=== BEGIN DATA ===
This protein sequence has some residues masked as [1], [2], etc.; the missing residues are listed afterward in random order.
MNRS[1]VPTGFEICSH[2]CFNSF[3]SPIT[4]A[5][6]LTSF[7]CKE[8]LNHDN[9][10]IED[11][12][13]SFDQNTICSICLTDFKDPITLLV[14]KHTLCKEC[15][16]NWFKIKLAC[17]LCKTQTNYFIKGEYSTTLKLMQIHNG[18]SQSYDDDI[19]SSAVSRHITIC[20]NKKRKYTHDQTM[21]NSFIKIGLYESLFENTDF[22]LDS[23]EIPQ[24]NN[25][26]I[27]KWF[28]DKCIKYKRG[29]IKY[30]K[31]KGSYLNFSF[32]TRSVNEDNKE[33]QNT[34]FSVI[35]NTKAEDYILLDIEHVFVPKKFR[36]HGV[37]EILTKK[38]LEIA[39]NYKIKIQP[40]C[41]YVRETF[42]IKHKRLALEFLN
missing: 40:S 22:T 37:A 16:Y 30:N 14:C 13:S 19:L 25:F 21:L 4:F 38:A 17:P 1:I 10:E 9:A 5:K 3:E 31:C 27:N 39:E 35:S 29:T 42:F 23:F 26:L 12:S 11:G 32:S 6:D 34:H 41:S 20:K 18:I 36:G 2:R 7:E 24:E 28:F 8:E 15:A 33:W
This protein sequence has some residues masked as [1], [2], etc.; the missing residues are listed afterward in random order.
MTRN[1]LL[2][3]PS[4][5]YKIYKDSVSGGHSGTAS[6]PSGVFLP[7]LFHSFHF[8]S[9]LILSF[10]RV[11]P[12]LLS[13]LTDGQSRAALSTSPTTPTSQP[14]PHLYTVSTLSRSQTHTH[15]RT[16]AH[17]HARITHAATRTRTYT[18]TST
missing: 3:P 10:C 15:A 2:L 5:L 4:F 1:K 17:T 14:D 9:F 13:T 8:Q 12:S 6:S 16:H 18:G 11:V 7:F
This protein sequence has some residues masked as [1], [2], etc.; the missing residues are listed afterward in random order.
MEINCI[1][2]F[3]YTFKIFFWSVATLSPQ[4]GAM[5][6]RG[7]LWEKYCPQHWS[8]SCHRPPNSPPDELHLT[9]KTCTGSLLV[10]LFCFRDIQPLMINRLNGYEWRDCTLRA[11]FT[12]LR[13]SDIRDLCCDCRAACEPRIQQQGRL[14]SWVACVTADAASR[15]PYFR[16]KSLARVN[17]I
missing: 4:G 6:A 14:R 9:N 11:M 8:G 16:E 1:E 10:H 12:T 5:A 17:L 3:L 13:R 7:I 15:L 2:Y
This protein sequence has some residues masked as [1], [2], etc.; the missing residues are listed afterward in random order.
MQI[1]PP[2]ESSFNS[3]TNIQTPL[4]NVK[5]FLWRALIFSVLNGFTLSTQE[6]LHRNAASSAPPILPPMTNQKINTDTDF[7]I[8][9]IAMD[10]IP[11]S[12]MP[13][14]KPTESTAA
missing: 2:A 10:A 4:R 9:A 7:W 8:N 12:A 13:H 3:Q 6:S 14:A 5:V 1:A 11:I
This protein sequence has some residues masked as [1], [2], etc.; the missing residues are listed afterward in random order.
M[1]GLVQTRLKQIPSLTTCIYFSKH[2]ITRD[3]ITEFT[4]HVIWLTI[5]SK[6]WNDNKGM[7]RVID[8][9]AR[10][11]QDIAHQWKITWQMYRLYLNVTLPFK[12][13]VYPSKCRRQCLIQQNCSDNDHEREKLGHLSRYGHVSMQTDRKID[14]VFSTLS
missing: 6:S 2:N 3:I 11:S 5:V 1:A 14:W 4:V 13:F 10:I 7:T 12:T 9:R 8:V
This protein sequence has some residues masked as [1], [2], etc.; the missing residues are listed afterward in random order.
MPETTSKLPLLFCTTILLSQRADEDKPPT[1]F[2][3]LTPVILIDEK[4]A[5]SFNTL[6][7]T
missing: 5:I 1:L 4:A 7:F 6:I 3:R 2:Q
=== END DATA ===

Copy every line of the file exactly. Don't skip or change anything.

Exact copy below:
This protein sequence has some residues masked as [1], [2], etc.; the missing residues are listed afterward in random order.
MNRS[1]VPTGFEICSH[2]CFNSF[3]SPIT[4]A[5][6]LTSF[7]CKE[8]LNHDN[9][10]IED[11][12][13]SFDQNTICSICLTDFKDPITLLV[14]KHTLCKEC[15][16]NWFKIKLAC[17]LCKTQTNYFIKGEYSTTLKLMQIHNG[18]SQSYDDDI[19]SSAVSRHITIC[20]NKKRKYTHDQTM[21]NSFIKIGLYESLFENTDF[22]LDS[23]EIPQ[24]NN[25][26]I[27]KWF[28]DKCIKYKRG[29]IKY[30]K[31]KGSYLNFSF[32]TRSVNEDNKE[33]QNT[34]FSVI[35]NTKAEDYILLDIEHVFVPKKFR[36]HGV[37]EILTKK[38]LEIA[39]NYKIKIQP[40]C[41]YVRETF[42]IKHKRLALEFLN
missing: 40:S 22:T 37:A 16:Y 30:N 14:C 13:S 19:L 25:F 21:L 4:F 38:A 17:P 1:I 10:E 9:A 5:K 3:E 31:C 27:N 39:E 35:S 29:T 42:F 23:F 26:L 12:S 11:G 32:S 6:D 34:H 41:S 20:K 18:I 36:G 2:R 7:E 24:E 28:F 8:E 15:A 33:W
This protein sequence has some residues masked as [1], [2], etc.; the missing residues are listed afterward in random order.
MTRN[1]LL[2][3]PS[4][5]YKIYKDSVSGGHSGTAS[6]PSGVFLP[7]LFHSFHF[8]S[9]LILSF[10]RV[11]P[12]LLS[13]LTDGQSRAALSTSPTTPTSQP[14]PHLYTVSTLSRSQTHTH[15]RT[16]AH[17]HARITHAATRTRTYT[18]TST
missing: 3:P 10:C 15:A 2:L 5:L 4:F 1:K 17:T 14:D 9:F 13:T 8:Q 12:S 6:S 16:H 18:G 11:V 7:F
This protein sequence has some residues masked as [1], [2], etc.; the missing residues are listed afterward in random order.
MEINCI[1][2]F[3]YTFKIFFWSVATLSPQ[4]GAM[5][6]RG[7]LWEKYCPQHWS[8]SCHRPPNSPPDELHLT[9]KTCTGSLLV[10]LFCFRDIQPLMINRLNGYEWRDCTLRA[11]FT[12]LR[13]SDIRDLCCDCRAACEPRIQQQGRL[14]SWVACVTADAASR[15]PYFR[16]KSLARVN[17]I
missing: 4:G 6:A 14:R 9:N 11:M 8:G 16:E 1:E 10:H 12:T 5:A 17:L 3:L 13:R 7:I 15:L 2:Y
This protein sequence has some residues masked as [1], [2], etc.; the missing residues are listed afterward in random order.
MQI[1]PP[2]ESSFNS[3]TNIQTPL[4]NVK[5]FLWRALIFSVLNGFTLSTQE[6]LHRNAASSAPPILPPMTNQKINTDTDF[7]I[8][9]IAMD[10]IP[11]S[12]MP[13][14]KPTESTAA
missing: 2:A 10:A 4:R 9:A 7:W 8:N 12:A 13:H 3:Q 6:S 14:A 5:V 1:A 11:I
This protein sequence has some residues masked as [1], [2], etc.; the missing residues are listed afterward in random order.
M[1]GLVQTRLKQIPSLTTCIYFSKH[2]ITRD[3]ITEFT[4]HVIWLTI[5]SK[6]WNDNKGM[7]RVID[8][9]AR[10][11]QDIAHQWKITWQMYRLYLNVTLPFK[12][13]VYPSKCRRQCLIQQNCSDNDHEREKLGHLSRYGHVSMQTDRKID[14]VFSTLS
missing: 6:S 2:N 3:I 11:S 5:V 1:A 14:W 4:V 13:F 10:I 7:T 12:T 9:R 8:V
This protein sequence has some residues masked as [1], [2], etc.; the missing residues are listed afterward in random order.
MPETTSKLPLLFCTTILLSQRADEDKPPT[1]F[2][3]LTPVILIDEK[4]A[5]SFNTL[6][7]T
missing: 5:I 1:L 4:A 7:F 6:I 3:R 2:Q